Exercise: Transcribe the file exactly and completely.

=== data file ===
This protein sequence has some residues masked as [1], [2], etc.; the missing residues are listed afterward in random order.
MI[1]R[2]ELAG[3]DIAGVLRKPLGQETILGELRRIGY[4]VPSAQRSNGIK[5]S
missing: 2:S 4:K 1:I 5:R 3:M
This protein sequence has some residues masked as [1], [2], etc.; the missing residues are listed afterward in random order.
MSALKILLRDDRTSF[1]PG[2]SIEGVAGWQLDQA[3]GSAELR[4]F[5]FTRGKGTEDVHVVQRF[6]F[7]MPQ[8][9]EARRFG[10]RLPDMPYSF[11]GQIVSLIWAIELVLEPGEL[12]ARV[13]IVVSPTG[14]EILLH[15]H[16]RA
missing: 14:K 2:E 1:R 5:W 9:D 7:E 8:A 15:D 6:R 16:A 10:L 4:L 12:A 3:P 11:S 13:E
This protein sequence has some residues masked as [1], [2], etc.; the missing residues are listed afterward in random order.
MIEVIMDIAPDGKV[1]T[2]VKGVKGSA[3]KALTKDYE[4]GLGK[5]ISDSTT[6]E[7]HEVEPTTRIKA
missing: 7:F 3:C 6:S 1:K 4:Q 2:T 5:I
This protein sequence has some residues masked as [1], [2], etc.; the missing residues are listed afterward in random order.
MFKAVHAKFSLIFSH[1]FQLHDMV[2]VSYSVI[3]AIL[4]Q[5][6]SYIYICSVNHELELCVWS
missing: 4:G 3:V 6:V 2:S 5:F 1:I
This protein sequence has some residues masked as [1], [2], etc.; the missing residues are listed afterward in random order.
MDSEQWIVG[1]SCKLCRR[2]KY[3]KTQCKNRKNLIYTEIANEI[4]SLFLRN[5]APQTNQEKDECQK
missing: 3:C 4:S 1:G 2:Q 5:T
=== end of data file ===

This protein sequence has some residues masked as [1], [2], etc.; the missing residues are listed afterward in random order.
MI[1]R[2]ELAG[3]DIAGVLRKPLGQETILGELRRIGY[4]VPSAQRSNGIK[5]S
missing: 2:S 4:K 1:I 5:R 3:M
This protein sequence has some residues masked as [1], [2], etc.; the missing residues are listed afterward in random order.
MSALKILLRDDRTSF[1]PG[2]SIEGVAGWQLDQA[3]GSAELR[4]F[5]FTRGKGTEDVHVVQRF[6]F[7]MPQ[8][9]EARRFG[10]RLPDMPYSF[11]GQIVSLIWAIELVLEPGEL[12]ARV[13]IVVSPTG[14]EILLH[15]H[16]RA
missing: 14:K 2:E 1:R 5:W 9:D 7:E 8:A 15:D 6:R 16:A 10:L 4:L 12:A 3:P 11:S 13:E
This protein sequence has some residues masked as [1], [2], etc.; the missing residues are listed afterward in random order.
MIEVIMDIAPDGKV[1]T[2]VKGVKGSA[3]KALTKDYE[4]GLGK[5]ISDSTT[6]E[7]HEVEPTTRIKA
missing: 7:F 3:C 6:S 1:K 4:Q 2:T 5:I
This protein sequence has some residues masked as [1], [2], etc.; the missing residues are listed afterward in random order.
MFKAVHAKFSLIFSH[1]FQLHDMV[2]VSYSVI[3]AIL[4]Q[5][6]SYIYICSVNHELELCVWS
missing: 4:G 3:V 6:V 2:S 5:F 1:I
This protein sequence has some residues masked as [1], [2], etc.; the missing residues are listed afterward in random order.
MDSEQWIVG[1]SCKLCRR[2]KY[3]KTQCKNRKNLIYTEIANEI[4]SLFLRN[5]APQTNQEKDECQK
missing: 3:C 4:S 1:G 2:Q 5:T